(Metagame Archive) Two Turns Ahead: East vs. West?

By Tim Willoughby

“Konichiwa, watashi wa Willoughby Tim des.”

Barring numbers, various martial arts terms, and a few choice phrases that have no place in the dojo, that is all the Japanese that I know. But right now, I wish that I knew more.

This weekend features Japan’s very first Constructed $10K event, and of all of the events in Vs. System, I have to say that this is the one at which I would most like to be. The Land of the Rising Sun might not be the first place in the world to have gotten Vs. System, but you can bet that now that they do have it, they will be competing fiercely for a long time to come.

The approach that many Japanese players take to gaming is something that appeals to me on a very simple level. They don’t just want to win; they want to take winning to an art form. It is not a coincidence that the Japanese fighting systems have been referred to as martial “arts.” (Jitsu, as in “JiuJitsu,” literally translates to “art.”) They take the idea of self-defense and push it far beyond simply hitting people, or even hitting people very well. There is a Japanese martial art that, in its entirety, is the art of drawing and sheathing a samurai sword. The Japanese discipline of archery is not really concerned with hitting a target so much as creating the perfect fluid motion of loosing an arrow exactly the same every time. After that, it’s just a matter of pointing yourself in the right direction.

The latest direction in Japanese gaming is not a game of black and white stones that has been played for millennia, nor a game featuring an Italian plumber jumping down pipes. This time, the game comes from the U.S., but just because Japan didn’t get it first doesn’t mean that a Japanese player is any less likely to strive to reach the very top. The special moves aren’t O soto gare; or my personal favorite, tai otoshi; or even “up, up, down, down, left, right, left, right, B, A, B, A, start,” but you had better believe that the Japanese players will be ready to show their best this weekend in the Marvel Modern Age format.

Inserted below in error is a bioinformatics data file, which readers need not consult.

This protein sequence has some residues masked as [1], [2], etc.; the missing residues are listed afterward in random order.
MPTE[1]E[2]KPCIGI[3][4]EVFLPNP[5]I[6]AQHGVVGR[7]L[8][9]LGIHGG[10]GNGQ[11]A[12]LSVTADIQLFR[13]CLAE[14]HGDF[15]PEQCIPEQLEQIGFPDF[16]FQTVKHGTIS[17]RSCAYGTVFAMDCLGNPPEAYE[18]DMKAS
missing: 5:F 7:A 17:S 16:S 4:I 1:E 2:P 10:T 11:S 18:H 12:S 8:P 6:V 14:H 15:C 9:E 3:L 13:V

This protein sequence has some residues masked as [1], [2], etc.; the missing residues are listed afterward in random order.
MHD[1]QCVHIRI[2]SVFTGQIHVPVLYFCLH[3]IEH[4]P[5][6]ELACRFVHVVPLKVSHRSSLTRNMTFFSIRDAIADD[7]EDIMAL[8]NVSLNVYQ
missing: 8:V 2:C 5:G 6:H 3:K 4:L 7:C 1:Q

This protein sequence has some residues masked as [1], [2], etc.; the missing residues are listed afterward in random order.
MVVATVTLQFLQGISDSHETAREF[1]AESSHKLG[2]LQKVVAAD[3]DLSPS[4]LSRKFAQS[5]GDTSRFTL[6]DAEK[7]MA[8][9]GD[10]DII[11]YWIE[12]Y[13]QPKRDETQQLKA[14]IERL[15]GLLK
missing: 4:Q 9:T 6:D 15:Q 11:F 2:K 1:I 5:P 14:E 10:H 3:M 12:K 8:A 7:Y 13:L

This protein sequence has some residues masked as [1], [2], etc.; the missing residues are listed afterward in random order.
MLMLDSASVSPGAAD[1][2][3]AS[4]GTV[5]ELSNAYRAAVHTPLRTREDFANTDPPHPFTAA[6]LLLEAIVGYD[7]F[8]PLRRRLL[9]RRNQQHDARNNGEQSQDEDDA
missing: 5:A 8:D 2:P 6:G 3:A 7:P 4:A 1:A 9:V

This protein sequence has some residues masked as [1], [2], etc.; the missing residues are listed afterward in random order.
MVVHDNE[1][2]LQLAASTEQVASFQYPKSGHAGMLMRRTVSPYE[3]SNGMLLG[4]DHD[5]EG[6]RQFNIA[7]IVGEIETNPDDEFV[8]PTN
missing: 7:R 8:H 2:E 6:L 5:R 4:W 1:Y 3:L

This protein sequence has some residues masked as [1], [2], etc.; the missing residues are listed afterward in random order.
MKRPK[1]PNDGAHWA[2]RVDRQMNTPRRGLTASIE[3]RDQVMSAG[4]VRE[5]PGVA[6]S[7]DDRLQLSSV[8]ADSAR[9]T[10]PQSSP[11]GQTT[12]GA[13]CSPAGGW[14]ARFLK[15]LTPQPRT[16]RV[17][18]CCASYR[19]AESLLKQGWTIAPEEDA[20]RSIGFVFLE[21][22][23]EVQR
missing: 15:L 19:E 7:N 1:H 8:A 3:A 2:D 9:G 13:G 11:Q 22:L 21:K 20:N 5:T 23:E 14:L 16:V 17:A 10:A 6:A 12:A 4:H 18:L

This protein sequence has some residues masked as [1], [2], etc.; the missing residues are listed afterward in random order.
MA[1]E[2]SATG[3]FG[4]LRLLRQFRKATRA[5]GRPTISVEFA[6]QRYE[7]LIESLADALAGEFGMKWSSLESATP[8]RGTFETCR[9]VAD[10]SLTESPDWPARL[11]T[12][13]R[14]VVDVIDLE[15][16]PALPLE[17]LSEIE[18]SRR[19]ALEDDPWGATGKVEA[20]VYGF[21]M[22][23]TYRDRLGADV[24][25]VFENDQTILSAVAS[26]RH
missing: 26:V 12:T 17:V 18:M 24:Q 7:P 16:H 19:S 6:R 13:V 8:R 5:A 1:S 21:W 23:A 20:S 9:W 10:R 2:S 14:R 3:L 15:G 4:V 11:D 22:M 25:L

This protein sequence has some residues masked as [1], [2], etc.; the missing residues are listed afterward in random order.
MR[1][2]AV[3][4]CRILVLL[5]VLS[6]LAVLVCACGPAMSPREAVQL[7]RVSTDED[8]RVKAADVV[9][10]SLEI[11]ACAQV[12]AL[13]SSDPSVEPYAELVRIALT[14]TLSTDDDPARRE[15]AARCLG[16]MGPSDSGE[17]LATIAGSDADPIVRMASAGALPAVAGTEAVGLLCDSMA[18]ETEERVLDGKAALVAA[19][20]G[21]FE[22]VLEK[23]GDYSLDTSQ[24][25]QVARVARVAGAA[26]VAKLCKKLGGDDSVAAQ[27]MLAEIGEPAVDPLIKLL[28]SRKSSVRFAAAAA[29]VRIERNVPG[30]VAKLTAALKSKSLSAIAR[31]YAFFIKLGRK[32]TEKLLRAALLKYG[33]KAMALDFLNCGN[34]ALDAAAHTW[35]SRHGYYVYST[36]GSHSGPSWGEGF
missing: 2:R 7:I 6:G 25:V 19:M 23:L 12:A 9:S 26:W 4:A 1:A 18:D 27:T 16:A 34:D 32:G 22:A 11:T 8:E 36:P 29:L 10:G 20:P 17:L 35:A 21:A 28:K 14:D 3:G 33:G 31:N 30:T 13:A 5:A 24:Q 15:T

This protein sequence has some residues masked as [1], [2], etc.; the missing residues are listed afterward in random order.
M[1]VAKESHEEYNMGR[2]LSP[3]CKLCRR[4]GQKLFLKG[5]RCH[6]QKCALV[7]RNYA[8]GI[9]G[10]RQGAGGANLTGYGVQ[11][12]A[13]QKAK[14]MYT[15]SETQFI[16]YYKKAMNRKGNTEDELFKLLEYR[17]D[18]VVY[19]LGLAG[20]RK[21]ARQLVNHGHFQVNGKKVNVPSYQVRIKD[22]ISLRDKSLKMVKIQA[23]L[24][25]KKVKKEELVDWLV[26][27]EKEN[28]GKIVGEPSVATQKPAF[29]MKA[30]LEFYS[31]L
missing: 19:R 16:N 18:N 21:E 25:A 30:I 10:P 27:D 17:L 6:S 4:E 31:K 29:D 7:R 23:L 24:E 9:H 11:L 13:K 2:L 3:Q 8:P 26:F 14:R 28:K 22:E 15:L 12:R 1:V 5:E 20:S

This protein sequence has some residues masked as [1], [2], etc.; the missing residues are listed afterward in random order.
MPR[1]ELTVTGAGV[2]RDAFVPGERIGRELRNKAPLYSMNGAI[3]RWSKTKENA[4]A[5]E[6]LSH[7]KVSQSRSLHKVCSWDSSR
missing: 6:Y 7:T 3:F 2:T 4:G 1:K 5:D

I would strongly recommend that you take careful note of what is played in this next $10K. Japanese TCG players have a history of starting out slow but then catching right back up through a combination of innovative deckbuilding and a technically beautiful level of play in any format.

Masami Ibamoto, one of the first Japanese players on the Pro Circuit, first came to my attention when UDE R&D member Antonino De Rosa was merrily circulating around Pro Circuit Los Angeles chanting, “Eeh-Bah-Mo-To!” with a big grin on his face. That grin was mirrored by Masami’s own every time he heard his name. Just one of the Japanese players to take the plunge into top-level Vs. System play, Masami could be seen at the last couple of Pro Circuits playing, drafting, and trading all day long. On my flight out of Atlanta, Masami was all ready to draft on the plane on the way back. Ibamoto’s gaming never stops because gaming is his life.

He mentioned in Atlanta that, back in Tokyo, he likes to draft, draft, draft, but at the same time, he said that the Japanese on the whole are more into Constructed play than anything else. It gives them an extra opportunity to show off their creativity and produce something perfect and devastating (like the kind of monster that lays waste to cities). With the PCQ format currently being Modern Age but most players now looking to Silver Age for their next big deck, it might be time to look to Japan. Believe it or not, Japan is a country that’s well regarded for its technology, and I’m not just talking about Walkmans and tiny cell phones.

Earlier this week, Steve Garrett spoke of finding your Tokui Waza. There are many incredible Japanese techniques out there, and if you are looking for the next place to find your own special technique, you could do a lot worse than taking a trip to Asia. The Japanese will be on your shores soon, and you’d better believe that they will be prepared to make their mark on Vs. System.

Have fun, and tanakarabotomochi!

Tim “Gaijin on the Dry Gin” Willoughby



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